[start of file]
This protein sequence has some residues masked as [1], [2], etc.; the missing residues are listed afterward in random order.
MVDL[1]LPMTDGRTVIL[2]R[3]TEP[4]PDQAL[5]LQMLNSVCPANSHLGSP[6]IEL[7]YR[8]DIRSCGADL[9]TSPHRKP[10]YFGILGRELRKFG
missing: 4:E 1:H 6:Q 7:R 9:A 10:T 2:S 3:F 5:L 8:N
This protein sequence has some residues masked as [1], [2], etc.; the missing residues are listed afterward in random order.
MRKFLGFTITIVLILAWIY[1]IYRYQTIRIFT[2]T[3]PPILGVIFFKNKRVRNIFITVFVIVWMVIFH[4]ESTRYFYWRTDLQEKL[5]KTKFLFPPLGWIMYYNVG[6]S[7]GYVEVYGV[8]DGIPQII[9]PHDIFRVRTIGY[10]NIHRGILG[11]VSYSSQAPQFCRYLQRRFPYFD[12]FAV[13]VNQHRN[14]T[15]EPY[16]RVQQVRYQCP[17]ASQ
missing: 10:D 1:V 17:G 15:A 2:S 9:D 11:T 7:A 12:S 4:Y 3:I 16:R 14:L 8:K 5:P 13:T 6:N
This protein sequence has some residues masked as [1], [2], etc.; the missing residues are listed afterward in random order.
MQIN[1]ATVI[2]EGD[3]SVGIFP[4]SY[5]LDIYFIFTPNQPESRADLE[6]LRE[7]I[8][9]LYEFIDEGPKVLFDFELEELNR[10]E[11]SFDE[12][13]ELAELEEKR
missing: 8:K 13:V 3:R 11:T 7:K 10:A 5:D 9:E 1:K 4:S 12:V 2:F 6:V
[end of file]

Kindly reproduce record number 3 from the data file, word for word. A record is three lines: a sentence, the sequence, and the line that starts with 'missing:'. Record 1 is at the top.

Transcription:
This protein sequence has some residues masked as [1], [2], etc.; the missing residues are listed afterward in random order.
MQIN[1]ATVI[2]EGD[3]SVGIFP[4]SY[5]LDIYFIFTPNQPESRADLE[6]LRE[7]I[8][9]LYEFIDEGPKVLFDFELEELNR[10]E[11]SFDE[12][13]ELAELEEKR
missing: 8:K 13:V 3:R 11:T 7:K 10:A 5:D 9:E 1:K 4:S 12:V 2:F 6:V